Who sponsors clinical trials?
- Clinical trials are sponsored by government agencies such as the National Institutes of Health; pharmaceutical and biotechnology companies; individual physician-investigators; health care institutions such as health maintenance organizations (HMOs); and organizations that develop medical devices or equipment. Trials can take place in a variety of locations such as hospitals, universities, doctors offices, community clinics or dedicated research (non-healthcare providers) centers like Amici.
What happens during a clinical trial?
- The clinical trial process depends on the kind of trial in which you participate. The team will include doctors and nurses as well as in some cases social workers and other health care professionals. They will check your health at the beginning of the trial, give you specific instructions for participating in the trial, monitor you carefully during the trial, and stay in touch with you after the study.
- Some clinical trials involve more tests and doctor visits than you would normally have for your illness or condition. For all types of trials, you will work with a research team. Your participation will be most successful if you follow the protocol carefully and stay in contact with the research staff.
What is a placebo?
- A placebo is an inactive substance that has no treatment value. In clinical trials, experimental treatments are often compared with placebos to assess the treatment's effectiveness. In some studies, the participants in the control group will receive a placebo instead of an active drug or treatment.
What is a control or control group?
- A control is the standard by which experimental observations are evaluated. In many clinical trials, one group of patients will be given an experimental drug or treatment, and the control group is given either a standard treatment for the illness or a placebo.
What is a blinded or masked study?
- A blinded or masked study is one in which participants do not know whether they are in the experimental or control group in a research study. Those in the experimental group get the medications or treatments being tested, and those in the control group get a standard treatment or no treatment.
What is a double-blind or double-masked study?
- A double-blind or double-masked study is one in which neither the participants nor the study staff know which participants are receiving the experimental treatment and which ones are receiving either a standard treatment or a placebo. These studies are performed so that neither the patients' nor the doctors' expectations about the experimental drug can influence the outcome.
What are side effects and adverse reactions?
- Side effects are any undesired actions or effects of drug or treatment. Negative or adverse effects may include headache, nausea, hair loss, skin irritation, or other physical problems. Experimental treatments must be evaluated for both immediate and long-term side effects.
What are the benefits and risks associated with clinical trials?
- There are both benefits and risks associated with clinical trials. By participating in a clinical trial, you can:
- Take an active role in your own condition
- Gain access to new treatments that are not available to the public
- Work with leading researchers
- Help others by contributing to medical research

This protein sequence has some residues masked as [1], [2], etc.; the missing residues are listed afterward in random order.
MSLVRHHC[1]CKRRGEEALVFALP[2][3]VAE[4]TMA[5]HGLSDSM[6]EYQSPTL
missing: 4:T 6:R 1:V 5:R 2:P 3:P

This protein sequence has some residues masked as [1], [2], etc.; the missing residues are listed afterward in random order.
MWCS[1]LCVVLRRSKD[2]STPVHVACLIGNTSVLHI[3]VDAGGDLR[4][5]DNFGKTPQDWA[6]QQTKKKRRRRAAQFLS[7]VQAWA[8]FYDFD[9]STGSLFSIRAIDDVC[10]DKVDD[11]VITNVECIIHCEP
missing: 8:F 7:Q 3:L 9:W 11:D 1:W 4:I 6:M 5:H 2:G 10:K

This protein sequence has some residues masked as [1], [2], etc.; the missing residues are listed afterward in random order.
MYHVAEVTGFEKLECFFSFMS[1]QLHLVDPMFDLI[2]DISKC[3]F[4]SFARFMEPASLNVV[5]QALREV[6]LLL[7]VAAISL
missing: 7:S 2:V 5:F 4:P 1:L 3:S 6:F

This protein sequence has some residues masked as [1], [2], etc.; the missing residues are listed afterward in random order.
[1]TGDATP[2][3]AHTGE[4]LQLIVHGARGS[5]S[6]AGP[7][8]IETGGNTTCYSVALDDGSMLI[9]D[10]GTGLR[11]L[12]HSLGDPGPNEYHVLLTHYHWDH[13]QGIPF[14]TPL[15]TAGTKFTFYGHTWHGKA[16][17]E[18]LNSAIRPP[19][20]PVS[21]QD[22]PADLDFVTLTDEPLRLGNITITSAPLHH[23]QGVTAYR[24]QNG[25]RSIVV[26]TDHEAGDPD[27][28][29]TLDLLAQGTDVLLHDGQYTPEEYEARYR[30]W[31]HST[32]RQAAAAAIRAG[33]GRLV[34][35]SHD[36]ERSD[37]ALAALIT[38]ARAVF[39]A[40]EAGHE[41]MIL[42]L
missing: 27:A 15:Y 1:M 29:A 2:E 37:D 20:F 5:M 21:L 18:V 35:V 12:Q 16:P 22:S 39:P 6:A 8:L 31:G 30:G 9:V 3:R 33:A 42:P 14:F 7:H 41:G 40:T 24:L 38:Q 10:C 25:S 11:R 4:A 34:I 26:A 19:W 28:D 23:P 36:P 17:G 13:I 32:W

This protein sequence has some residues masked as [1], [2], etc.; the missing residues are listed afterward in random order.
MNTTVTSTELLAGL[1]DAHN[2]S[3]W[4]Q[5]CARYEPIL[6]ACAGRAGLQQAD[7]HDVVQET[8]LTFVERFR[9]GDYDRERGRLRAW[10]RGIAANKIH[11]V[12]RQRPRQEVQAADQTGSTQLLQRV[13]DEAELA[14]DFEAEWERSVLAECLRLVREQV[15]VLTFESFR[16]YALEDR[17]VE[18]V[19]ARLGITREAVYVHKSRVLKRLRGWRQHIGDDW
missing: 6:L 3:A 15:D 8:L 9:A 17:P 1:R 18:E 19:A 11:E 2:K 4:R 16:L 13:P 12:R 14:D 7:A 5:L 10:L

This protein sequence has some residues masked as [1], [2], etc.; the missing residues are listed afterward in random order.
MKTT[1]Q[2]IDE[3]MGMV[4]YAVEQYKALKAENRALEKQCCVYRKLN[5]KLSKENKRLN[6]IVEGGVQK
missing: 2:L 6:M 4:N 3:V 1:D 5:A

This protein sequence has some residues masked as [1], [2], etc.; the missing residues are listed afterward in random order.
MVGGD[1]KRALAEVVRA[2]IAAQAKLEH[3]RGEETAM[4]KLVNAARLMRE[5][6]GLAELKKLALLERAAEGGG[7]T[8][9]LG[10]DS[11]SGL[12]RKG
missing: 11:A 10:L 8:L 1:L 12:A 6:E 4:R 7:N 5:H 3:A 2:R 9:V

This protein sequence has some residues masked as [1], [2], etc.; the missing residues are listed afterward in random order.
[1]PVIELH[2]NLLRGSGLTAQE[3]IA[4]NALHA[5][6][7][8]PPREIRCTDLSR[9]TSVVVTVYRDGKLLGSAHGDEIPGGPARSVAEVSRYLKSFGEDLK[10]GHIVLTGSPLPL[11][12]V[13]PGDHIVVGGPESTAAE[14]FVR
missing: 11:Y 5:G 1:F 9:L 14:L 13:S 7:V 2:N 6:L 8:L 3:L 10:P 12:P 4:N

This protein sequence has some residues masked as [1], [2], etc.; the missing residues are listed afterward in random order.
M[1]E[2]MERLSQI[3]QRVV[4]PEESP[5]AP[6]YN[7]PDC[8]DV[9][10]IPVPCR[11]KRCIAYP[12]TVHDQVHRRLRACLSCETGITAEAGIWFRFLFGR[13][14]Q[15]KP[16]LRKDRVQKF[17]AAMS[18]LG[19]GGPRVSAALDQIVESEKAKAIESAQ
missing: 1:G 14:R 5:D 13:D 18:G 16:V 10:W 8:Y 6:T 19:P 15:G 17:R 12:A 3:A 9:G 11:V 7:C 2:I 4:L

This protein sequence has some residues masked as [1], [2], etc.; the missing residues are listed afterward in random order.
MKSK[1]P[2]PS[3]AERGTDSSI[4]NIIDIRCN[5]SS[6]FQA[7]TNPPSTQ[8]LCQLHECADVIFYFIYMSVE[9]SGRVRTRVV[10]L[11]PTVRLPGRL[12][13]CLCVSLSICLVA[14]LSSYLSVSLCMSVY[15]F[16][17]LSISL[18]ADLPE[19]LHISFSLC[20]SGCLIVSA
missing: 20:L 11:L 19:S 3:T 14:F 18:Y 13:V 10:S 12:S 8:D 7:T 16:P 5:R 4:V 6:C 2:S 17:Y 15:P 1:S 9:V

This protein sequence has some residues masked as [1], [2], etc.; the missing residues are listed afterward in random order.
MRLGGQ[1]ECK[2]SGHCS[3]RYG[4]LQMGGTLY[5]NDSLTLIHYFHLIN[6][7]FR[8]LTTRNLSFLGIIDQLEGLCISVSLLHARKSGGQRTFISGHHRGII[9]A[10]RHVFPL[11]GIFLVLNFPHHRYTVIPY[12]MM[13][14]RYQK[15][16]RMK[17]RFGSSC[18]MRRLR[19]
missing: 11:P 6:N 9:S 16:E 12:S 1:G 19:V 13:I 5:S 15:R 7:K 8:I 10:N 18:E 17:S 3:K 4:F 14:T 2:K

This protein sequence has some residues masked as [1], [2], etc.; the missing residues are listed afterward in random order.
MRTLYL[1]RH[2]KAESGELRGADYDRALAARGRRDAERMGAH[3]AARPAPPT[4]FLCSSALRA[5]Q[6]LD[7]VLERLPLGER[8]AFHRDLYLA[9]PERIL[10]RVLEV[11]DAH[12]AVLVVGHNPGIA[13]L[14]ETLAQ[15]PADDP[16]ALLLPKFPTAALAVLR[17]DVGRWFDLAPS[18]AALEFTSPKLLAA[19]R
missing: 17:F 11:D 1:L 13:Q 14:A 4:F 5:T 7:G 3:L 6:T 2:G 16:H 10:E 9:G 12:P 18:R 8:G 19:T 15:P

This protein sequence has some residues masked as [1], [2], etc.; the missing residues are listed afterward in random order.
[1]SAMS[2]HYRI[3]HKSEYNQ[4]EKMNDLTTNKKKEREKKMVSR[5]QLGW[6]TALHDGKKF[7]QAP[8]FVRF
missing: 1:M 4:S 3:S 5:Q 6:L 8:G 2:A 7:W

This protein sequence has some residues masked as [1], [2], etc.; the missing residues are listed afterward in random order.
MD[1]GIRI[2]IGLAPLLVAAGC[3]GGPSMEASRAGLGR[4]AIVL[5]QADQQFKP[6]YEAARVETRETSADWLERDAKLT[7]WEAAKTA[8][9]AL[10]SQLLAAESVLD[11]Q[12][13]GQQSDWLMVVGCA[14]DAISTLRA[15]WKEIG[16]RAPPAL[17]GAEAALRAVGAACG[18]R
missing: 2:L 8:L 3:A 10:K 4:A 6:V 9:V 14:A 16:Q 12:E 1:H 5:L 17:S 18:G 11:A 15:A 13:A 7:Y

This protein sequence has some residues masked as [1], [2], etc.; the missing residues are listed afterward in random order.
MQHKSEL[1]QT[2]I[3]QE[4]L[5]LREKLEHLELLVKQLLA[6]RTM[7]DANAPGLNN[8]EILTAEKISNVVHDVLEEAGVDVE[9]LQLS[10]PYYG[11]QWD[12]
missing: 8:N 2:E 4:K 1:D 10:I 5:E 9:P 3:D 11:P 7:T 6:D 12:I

Clinical trials have risks:
- There may be side effects or adverse reactions to medications or treatments
- The treatment may not be effective for you
- The protocol may require a lot of your time for trips to the study site, treatments, hospital stays or complex dosage requirements
Can I leave a clinical trial after it has begun?
- Yes. You can leave a clinical trial at any time. If you plan to stop participating, let the research team know why you are leaving the study.
What Happens During a Typical Research Study?
The Phone Screen
- You will be asked a series of questions to make sure that you qualify for the study and if so, will schedule your first appointment.
The First Visit
- You will meet one of our leading physicians and other staff who will track your progress through the study.
- Potential benefits of the medication being tested as well as any known risks of the medication and any alternative treatments for your condition will be explained to you. Any questions you may have regarding this information will be answered. A written version of this information, the informed consent form, is signed by both the participant and a witness prior to any study-related procedures being performed.
- You will provide some background information regarding your medical history and current medications.
- The physician will give you a physical examination and other specialized tests such as blood work, urinalysis, blood pressure, x-rays, electrocardiograms, etc. as may be required for the study. You will not be charged for medical care relating to your study participation.
The Study Visits
- During the study you will come in for scheduled appointments and will be asked questions as to how you are doing, if any changes in your condition have occurred, and about any medications you have taken since the last visit.
- Depending on the particular study, a physical exam, additional blood work or specialized tests may be required at certain visits during the study.
- Your unused medication and used packaging will be collected and you will be asked about your compliance in taking the study medication. Your next appointment will be scheduled.
- This visit usually proceeds very much like the previous visits. If necessary the physician may make recommendations for follow-up treatment for your condition. The coordinator will discuss with you any other clinical trials for which you may be qualified if you are interested.
Adapted from 'What Is a Clinical Trial?' by the National Institutes of Health, available at www.clinicaltrials.gov